Italy has taken a step closer to decriminalizing cannabis after the Senate approved a bill that would allow people to grow up to six cannabis plants and possess up to 15 grams of marijuana. The bill will now be sent back to the lower house of Parliament for final approval.
In Italy, marijuana legalization is gaining popularity. Several pro-cannabis groups and political parties in the nation started a ballot campaign last week that garnered the necessary 500,000 signatures to proceed along the path to cannabis decriminalization.
To qualify for a popular referendum, the campaign needs to collect at least 500,000 signatures by Sept. 30. The referendum would ask Italian people to vote “Yes” or “No” on decriminalizing cannabis growing for personal use. The Supreme Court of Cassation must first verify the signatures, then the Legitimate Court must determine if the referendum question is constitutional.
According to CNN, the proposed legislative change would legalize the purchase, sale, and production of cannabis. Medical cannabis usage is legal, and recreational cannabis use was decriminalized in Italy in 1993, however those who purchase, sell, or bulk grow cannabis risk up to ten years in jail.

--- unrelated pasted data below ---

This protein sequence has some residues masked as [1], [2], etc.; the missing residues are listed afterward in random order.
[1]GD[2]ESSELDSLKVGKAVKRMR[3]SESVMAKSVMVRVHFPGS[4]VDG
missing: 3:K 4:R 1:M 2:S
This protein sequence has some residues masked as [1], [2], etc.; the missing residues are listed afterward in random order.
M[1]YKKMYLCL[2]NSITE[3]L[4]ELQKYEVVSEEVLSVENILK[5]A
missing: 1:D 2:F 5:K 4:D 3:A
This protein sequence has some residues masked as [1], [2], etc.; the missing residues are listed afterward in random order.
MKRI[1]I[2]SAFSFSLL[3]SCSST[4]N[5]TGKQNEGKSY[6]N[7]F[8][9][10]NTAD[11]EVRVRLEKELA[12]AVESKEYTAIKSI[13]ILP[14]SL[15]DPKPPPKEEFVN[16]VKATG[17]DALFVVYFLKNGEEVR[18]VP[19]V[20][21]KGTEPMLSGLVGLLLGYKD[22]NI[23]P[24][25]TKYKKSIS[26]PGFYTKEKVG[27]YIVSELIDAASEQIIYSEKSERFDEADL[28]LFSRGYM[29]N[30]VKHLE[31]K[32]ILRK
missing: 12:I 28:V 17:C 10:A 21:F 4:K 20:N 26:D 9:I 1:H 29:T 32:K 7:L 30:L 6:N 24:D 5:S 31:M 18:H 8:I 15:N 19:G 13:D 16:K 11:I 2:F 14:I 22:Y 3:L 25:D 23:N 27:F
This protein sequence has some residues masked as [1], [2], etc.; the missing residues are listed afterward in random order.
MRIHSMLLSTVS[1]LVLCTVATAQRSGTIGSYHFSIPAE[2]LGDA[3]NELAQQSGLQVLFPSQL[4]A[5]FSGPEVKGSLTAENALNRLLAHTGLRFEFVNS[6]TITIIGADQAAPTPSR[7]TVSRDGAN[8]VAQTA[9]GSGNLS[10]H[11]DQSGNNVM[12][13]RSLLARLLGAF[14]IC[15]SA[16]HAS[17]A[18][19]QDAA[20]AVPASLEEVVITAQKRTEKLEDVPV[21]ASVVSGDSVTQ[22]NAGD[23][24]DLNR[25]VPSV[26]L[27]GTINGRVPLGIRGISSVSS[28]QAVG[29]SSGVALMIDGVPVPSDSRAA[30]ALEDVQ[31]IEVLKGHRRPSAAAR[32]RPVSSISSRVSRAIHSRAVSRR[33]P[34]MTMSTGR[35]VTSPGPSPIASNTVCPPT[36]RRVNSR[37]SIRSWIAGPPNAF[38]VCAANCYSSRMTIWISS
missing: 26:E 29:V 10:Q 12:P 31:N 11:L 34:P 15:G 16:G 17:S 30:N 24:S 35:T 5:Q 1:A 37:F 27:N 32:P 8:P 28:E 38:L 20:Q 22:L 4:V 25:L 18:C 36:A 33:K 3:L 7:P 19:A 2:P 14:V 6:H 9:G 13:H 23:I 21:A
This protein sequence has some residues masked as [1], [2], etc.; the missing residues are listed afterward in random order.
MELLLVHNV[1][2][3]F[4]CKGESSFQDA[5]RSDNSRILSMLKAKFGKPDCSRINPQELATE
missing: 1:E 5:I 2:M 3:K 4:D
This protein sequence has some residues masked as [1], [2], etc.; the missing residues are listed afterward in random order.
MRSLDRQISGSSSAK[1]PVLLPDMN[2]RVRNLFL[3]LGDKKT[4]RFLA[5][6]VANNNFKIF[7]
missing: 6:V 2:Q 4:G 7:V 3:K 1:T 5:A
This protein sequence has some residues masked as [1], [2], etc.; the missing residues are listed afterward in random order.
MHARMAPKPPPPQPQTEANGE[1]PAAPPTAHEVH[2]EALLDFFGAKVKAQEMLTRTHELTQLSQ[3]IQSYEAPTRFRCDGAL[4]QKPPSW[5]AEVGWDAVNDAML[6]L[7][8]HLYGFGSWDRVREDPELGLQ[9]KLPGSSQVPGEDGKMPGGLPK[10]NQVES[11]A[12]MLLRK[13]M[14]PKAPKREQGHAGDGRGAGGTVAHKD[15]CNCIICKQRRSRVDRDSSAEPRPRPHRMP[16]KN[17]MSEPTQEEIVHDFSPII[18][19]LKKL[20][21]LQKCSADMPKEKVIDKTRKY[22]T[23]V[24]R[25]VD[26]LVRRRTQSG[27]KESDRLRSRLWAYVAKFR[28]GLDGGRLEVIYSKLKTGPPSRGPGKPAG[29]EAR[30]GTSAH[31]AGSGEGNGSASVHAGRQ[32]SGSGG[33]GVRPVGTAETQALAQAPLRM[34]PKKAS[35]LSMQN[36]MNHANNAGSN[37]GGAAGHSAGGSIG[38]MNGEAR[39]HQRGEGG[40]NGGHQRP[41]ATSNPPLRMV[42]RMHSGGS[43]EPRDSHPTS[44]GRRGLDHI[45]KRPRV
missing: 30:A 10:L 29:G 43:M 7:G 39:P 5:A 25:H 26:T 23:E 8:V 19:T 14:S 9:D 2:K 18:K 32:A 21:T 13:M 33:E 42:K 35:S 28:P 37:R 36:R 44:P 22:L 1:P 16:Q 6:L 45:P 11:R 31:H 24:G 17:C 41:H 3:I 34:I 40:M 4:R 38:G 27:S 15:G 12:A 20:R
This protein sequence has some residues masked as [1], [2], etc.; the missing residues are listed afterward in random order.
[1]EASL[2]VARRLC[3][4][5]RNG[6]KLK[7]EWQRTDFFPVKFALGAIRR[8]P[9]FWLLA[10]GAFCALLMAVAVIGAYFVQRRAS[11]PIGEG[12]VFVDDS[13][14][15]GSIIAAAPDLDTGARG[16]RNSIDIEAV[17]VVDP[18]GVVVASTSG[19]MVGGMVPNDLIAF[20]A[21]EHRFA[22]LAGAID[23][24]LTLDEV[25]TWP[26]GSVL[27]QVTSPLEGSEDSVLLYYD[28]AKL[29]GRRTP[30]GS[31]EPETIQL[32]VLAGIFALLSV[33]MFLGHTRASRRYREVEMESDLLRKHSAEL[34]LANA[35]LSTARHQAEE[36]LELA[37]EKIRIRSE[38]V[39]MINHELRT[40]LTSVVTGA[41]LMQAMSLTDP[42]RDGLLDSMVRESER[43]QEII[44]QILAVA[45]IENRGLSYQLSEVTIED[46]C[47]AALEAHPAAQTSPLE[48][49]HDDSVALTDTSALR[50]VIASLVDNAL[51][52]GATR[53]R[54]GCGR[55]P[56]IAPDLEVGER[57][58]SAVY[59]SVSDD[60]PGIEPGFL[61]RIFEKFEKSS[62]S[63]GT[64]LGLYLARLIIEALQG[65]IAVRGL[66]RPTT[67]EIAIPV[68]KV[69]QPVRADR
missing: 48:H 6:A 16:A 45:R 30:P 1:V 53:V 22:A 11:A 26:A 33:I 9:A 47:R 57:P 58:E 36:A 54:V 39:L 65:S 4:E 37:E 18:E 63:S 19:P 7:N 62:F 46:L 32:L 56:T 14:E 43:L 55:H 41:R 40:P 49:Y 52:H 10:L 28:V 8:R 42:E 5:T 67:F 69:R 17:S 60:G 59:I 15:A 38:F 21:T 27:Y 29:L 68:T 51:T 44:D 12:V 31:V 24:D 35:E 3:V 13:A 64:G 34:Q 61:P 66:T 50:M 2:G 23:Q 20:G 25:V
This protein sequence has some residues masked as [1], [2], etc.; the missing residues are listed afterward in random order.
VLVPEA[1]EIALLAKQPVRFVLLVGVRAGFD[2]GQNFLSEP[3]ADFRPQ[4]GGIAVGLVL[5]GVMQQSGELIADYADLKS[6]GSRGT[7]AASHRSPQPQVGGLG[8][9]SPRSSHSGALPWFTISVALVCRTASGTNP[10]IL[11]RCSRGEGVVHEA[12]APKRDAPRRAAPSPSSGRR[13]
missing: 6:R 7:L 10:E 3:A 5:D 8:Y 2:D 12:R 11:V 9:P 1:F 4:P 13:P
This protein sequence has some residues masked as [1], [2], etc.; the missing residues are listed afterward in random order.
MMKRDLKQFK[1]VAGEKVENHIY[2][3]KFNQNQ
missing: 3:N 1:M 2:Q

According to pro-legalization organizations, this change would “put a stop to needless trials for tiny quantities of the medication and guarantee that patients who use it to alleviate severe pain will never have to face a court again.” They also used the prospect of tens of thousands of new employment and greater tax income as justifications for altering the legislation. According to Forbes, illegal cannabis sales bring in 6.3 billion Euros each year to organized criminal networks.
Before filing the referendum proposal, campaign organizers are still collecting signatures. If the plan passes all legal hurdles, cannabis will be more available to Italy’s estimated 6 million recreational users than it has ever been. In comparison to other European Union members, the nation continues to take a more permissive approach to cannabis.
In Italy, the hashtag #referendumcannabis has recently been popular. “So with a grin, we will continue to share, explain, go to the streets, and debate because we know perfectly well what we want—legal cannabis and an Italy free of the mafia!” said a post from the Facebook group spearheading the effort.
Gary Miller is an actor, writer, director, comedian, and businessman. Gary, a Veriheal Media Curator, was born and raised in Denver, Colorado.